The word devoted in the New Testament’s original language has four shades of meaning. It was used to mean…
“to cling to” – like a dog clings to its’ owner
“to stand ready” like soldiers on guard duty
“to focus” – to make a priority for action
“to give particular attention” to.
The early church were devoted to four things: the apostles’ teaching, fellowship, breaking of bread and prayer.
The apostles’ teaching was the deposit that Jesus left behind. He’d promised that the Spirit would bring to remembrance all that he had taught and on the Emmaus Road in Luke 24, he had explained to two disciples how the whole of the Bible was about Him.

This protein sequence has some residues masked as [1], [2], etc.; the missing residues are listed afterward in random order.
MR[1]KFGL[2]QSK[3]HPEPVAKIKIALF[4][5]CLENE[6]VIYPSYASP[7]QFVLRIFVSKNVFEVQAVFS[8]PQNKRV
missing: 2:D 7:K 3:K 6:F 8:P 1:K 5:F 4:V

Fellowship is a Christian word that implies friendship and community life. It’s so much more than coffee and chitchat. It’s a deep sharing of life together centred on the Gospel.
Breaking of bread – at the last supper before Jesus was arrested, Jesus told believers to share bread together to symbolise his body being broken on the cross and to share some wine to symbolise his blood shed for us. It’s a powerful symbolic act that helps us to remember it’s all about the cross.
Prayer – the believers were devoted to praying together. Their prayer meetings were exciting, in fact on occasions the room shook like an earthquake as the Spirit empowered them to be bold with their faith (Acts 4)